Written by: Big 33 Staff on April 20, 1985.
The first all-star football game between the Mason-Dixon border states was more successful than anyone had reason to expect. It was a success from a football standpoint, with Pennsylvania opening a 17-0 lead before Maryland staged a second half assault that made the final score 17-14.
It was a success for the Pennsylvania High School Football Coaches Association, which gambled on a change from the Pennsylvania East-West game which many of the member coaches still favored. It was success for the fans as nearly 14,000 of them came to Hersheypark Stadium to see the Big 33 Classic return to its original home. It was a success for major sponsor United Republic Life and the other sponsors who helped make it possible for the game to be a financial success.
Augie Waibel, who had come into the game feeling his Maryland team might be overmatched, saw his worst fears realized when the Keystone State club scored 17 points in the second quarter.
This had been a defensive struggle those first 12 minutes. Quarterback Jim Penhanick finally got Pennsylvania moving in the second quarter. Pehanick’s 16-yard pass to Mike Hines moved the Keystone State team deep inside Maryland territory. A few plays later, Pehanick passed seven yards to Reggie Williams for a first down at the Maryland 17.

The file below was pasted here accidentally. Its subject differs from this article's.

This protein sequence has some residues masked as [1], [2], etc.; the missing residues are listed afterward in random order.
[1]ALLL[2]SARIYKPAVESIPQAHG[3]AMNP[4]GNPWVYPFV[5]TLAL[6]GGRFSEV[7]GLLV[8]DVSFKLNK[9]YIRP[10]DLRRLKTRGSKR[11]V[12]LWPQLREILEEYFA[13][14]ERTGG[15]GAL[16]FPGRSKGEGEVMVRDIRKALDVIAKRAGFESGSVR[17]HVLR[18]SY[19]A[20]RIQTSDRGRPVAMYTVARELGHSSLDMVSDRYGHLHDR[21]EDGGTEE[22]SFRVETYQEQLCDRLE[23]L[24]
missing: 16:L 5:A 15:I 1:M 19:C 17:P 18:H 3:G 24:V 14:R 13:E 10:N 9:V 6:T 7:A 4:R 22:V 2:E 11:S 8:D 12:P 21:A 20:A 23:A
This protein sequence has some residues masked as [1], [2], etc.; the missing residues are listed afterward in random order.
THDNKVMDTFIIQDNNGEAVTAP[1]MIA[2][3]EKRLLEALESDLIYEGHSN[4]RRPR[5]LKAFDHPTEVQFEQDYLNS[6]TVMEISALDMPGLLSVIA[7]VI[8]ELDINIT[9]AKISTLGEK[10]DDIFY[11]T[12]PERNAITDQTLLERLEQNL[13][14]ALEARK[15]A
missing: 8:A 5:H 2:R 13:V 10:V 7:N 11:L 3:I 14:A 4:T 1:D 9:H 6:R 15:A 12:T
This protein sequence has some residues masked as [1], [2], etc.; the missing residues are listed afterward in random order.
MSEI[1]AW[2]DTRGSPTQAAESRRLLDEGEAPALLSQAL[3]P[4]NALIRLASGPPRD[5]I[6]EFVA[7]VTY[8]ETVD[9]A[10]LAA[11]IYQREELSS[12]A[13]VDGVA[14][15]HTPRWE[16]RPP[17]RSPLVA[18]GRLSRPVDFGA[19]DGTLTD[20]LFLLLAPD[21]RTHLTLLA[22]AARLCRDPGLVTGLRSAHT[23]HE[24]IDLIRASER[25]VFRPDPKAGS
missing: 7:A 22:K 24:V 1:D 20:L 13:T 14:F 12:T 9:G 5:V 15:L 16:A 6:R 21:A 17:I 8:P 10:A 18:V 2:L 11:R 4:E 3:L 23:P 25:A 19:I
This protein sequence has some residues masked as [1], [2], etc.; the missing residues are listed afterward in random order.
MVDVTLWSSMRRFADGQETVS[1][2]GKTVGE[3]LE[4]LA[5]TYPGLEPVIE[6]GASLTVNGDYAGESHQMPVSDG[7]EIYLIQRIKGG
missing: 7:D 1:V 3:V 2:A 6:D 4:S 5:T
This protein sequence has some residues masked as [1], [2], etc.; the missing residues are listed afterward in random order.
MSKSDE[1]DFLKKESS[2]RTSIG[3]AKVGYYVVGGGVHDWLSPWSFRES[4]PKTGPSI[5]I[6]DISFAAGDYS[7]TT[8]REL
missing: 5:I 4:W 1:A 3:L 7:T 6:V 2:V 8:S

Little Walter Abercrombie found an opening on the right side of the line and never stopped running until he reached the end zone. Dan Crossman’s placement made it 7-0 with 10:23 left in the half. Linebacker Scott Gob kept the heat on Maryland by intercepting a pass and returning to the Maryland 10. On second down at the six, Penhanick fumbled the snap. He picked the ball up on the first bounce and saw an opening. Before Maryland could recover, he went right up the middle and was in the end zone. Crossman’s boot made it 14-0.
Gob made another big play when he recovered a fumble to stop a Maryland drive inside the Pennsylvania 10. The Keystone State club then got a 27-yard field goal by Crossman just before the end of the half.
Mark Ray took control of the game in the second half. The Maryland quarterback connected on 10-of-17 passes for 131 yards. Ray completed two medium range passes to set up a 16-yard run by tailback Irv Smith for the initial Maryland score. Ray’s pass failed and the visitors trailed by 17-6.
Pennsylvania, which had nine fumbled snaps, lost one of those on its own 32 on the next series. Ray dropped back and found Cal Williams over the middle. Williams split the two deep backs to score untouched. Once again, a pass play failed and Maryland trailed by 17-12. The Pennsylvania defense set its sight on Ray and picked off three of his passes in the final 12 minutes. Gob got one at the Pennsylvania seven. Darnell Warren got one at the Pennsylvania three with 5:32 left in the game.
Chris Ross got the third after Pennsylvania had taken an automatic safety following Warren’s theft. A clipping penalty nullified Ross’ return for a TD, but with only 1:23 to play, Pennsylvania had no trouble running out the clock.
“I was proud of our kids,” said Waibel. “We didn’t have a lot of big-name stars headed to big-time college programs. Our kids did a great job.”
Pete Antimarino agreed. “Their kids played hard,” said the Pennsylvania coach. “Our secondary got the big plays for us. Those fumbled snaps killed us all night.”